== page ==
Tips to Trump Weeds

With every new awakening after winter comes the weeds, and if you neglect to kill them off they will keep on multiplying, multiplying, multiplying

Regard the chore of weeding your garden not as punishment, but as regular ‘me-time’ in the garden. Arm yourself with a sunhat, sunscreen and a few handy weeding tools like a sharp hoe and a daisy grubber to tackle the job of getting rid of weeds effectively, with the following tips in mind:

Do not dig!

Ridding beds of weeds by regularly digging over the soil with a fork and then raking it vigorously might be a quick-fix and keep things neat for a week or two, but this is one of the worst things you can do in the long term. • By turning over the soil you are encouraging more weeds to germinate, as dormant weed seeds are brought to the surface and will germinate with pleasure when exposed to air, sun and water. • You are losing moisture by turning the soil and will thus have to irrigate more. • You are damaging shrubs that have shallow root systems close to the surface, such as tea bushes and fynbos. • You are damaging the soil’s structure and killing off many good soil organisms by exposing them to the sun.

Deprive weeds of light with good stuff

Using commercial mulches such as wood chips, pebbles, bark nuggets, peach pips or material like leaf mould, shredded prunings, compost, straw and even pine needles as a layer around existing plants goes a long way to curb pesky weeds. Just remember that they must be replaced regularly. Should small weeds appear from time to time, which cannot be helped as they are dispersed by wind or bird droppings, they can be easily plucked out with the help of a sharp weeding tool like a daisy grubber. You can even go as far as laying cardboard or newspapers over the soil between young plants in newly planted up beds. Simply cover them up with thin layers of decorative mulch. The result of all the above measures will be moist, cool and crumbly soil that will be easy to cultivate.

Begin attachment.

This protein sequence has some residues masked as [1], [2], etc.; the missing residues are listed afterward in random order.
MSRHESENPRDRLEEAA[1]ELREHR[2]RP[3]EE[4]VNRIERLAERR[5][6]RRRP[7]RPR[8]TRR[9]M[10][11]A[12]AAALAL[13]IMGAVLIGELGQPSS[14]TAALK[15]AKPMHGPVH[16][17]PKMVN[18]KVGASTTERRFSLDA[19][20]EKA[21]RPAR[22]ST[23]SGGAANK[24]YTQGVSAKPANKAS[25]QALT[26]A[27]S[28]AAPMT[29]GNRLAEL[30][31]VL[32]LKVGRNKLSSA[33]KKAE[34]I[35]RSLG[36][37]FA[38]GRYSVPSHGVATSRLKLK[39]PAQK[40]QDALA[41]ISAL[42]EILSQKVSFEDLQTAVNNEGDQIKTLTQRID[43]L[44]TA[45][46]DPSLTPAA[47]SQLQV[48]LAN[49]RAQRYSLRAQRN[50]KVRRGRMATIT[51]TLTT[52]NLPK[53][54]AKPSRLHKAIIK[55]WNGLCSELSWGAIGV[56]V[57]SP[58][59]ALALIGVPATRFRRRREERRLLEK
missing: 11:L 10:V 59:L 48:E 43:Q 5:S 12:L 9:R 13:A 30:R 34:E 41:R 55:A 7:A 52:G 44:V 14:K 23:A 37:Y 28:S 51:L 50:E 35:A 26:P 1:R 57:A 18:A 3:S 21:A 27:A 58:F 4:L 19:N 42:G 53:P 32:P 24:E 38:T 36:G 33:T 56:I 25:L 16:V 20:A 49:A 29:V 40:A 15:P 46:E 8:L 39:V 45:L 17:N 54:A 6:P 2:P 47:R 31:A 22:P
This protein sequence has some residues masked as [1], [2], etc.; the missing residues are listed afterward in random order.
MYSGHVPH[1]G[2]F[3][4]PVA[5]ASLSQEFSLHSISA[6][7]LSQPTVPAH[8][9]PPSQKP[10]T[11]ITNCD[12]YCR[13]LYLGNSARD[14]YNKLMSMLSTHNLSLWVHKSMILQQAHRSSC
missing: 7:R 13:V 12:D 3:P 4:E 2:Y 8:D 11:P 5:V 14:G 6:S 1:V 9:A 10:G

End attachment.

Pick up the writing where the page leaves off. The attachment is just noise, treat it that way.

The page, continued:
Use landscaping fabric

Weed matting or landscaping fabric is sold by the metre or in rolls at home stores and garden centres. This water- and air-permeable material can be laid under gravel or in newly cultivated beds before planting them up. It is as simple as cutting a slit in the fabric and planting your new plant through it. The fabric can afterwards be covered with a thin layer of mulch. The result will be mostly weed-free areas with just the odd windblown weed appearing every now and again.

‘Pull when wet, hoe when dry’

Weeding is much easier and faster after a rainy spell or after you have watered the garden, as you can simply grab weeds by the neck and pull them out of the soft, moist soil. For deep-rooted weeds use a daisy grubber to loosen the roots so that you can easily pull them out of the soil. Creeping along the lawn removing broad-leaved weeds like dandelions gives you lots of time to think about things, and wielding this tool satisfies built-up aggression as you get a surge of pleasure when you extract the last roots of evil. It’s also fairly easy to scrape small weeds out from the gaps in paving with this tool too, although a screwdriver with a long shaft can also do the job! If you’re weeding in dry conditions, use a hoe with a sharp blade to simply chop off the top of plants without disturbing the soil. This is a tool that puts much less pressure on your poor back than a garden fork does.